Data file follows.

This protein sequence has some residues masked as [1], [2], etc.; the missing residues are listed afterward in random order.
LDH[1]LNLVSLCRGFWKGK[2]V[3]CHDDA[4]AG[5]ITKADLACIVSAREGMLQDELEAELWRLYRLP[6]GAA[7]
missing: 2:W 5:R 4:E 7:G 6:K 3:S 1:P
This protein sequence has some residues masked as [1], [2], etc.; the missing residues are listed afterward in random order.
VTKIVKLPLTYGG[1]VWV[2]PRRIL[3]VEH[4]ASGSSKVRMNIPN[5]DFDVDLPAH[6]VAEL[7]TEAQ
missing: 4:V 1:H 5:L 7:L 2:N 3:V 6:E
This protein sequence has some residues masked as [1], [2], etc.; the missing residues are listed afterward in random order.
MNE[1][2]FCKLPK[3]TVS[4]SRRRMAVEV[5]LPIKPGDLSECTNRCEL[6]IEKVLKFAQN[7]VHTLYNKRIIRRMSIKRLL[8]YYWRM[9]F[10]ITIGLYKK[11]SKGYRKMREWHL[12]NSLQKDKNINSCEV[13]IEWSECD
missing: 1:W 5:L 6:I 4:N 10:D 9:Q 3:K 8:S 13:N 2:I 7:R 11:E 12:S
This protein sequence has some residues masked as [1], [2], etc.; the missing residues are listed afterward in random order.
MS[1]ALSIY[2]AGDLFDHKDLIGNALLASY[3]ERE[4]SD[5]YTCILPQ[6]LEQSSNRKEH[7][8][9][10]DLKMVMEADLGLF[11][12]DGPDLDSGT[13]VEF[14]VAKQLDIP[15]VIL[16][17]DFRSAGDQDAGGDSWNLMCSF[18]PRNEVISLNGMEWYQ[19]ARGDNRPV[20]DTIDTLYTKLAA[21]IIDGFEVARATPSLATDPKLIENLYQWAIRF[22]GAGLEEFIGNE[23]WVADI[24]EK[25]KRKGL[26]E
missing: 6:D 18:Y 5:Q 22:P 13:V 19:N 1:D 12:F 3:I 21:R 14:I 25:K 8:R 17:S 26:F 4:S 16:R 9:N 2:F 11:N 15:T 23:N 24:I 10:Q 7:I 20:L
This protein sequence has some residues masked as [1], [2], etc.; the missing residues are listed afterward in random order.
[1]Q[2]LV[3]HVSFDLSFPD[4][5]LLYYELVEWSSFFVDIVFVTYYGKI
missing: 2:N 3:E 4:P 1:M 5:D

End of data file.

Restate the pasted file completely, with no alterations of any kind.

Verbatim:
This protein sequence has some residues masked as [1], [2], etc.; the missing residues are listed afterward in random order.
LDH[1]LNLVSLCRGFWKGK[2]V[3]CHDDA[4]AG[5]ITKADLACIVSAREGMLQDELEAELWRLYRLP[6]GAA[7]
missing: 2:W 5:R 4:E 7:G 6:K 3:S 1:P
This protein sequence has some residues masked as [1], [2], etc.; the missing residues are listed afterward in random order.
VTKIVKLPLTYGG[1]VWV[2]PRRIL[3]VEH[4]ASGSSKVRMNIPN[5]DFDVDLPAH[6]VAEL[7]TEAQ
missing: 4:V 1:H 5:L 7:L 2:N 3:V 6:E
This protein sequence has some residues masked as [1], [2], etc.; the missing residues are listed afterward in random order.
MNE[1][2]FCKLPK[3]TVS[4]SRRRMAVEV[5]LPIKPGDLSECTNRCEL[6]IEKVLKFAQN[7]VHTLYNKRIIRRMSIKRLL[8]YYWRM[9]F[10]ITIGLYKK[11]SKGYRKMREWHL[12]NSLQKDKNINSCEV[13]IEWSECD
missing: 1:W 5:L 6:I 4:N 10:D 9:Q 3:K 8:S 13:N 2:I 7:R 11:E 12:S
This protein sequence has some residues masked as [1], [2], etc.; the missing residues are listed afterward in random order.
MS[1]ALSIY[2]AGDLFDHKDLIGNALLASY[3]ERE[4]SD[5]YTCILPQ[6]LEQSSNRKEH[7][8][9][10]DLKMVMEADLGLF[11][12]DGPDLDSGT[13]VEF[14]VAKQLDIP[15]VIL[16][17]DFRSAGDQDAGGDSWNLMCSF[18]PRNEVISLNGMEWYQ[19]ARGDNRPV[20]DTIDTLYTKLAA[21]IIDGFEVARATPSLATDPKLIENLYQWAIRF[22]GAGLEEFIGNE[23]WVADI[24]EK[25]KRKGL[26]E
missing: 6:D 18:Y 5:Q 22:P 13:V 19:N 1:D 12:F 3:I 21:R 14:I 25:K 8:R 17:S 26:F 4:S 16:R 9:N 2:F 11:N 15:T 23:N 24:I 10:Q 7:I 20:L
This protein sequence has some residues masked as [1], [2], etc.; the missing residues are listed afterward in random order.
[1]Q[2]LV[3]HVSFDLSFPD[4][5]LLYYELVEWSSFFVDIVFVTYYGKI
missing: 2:N 3:E 4:P 1:M 5:D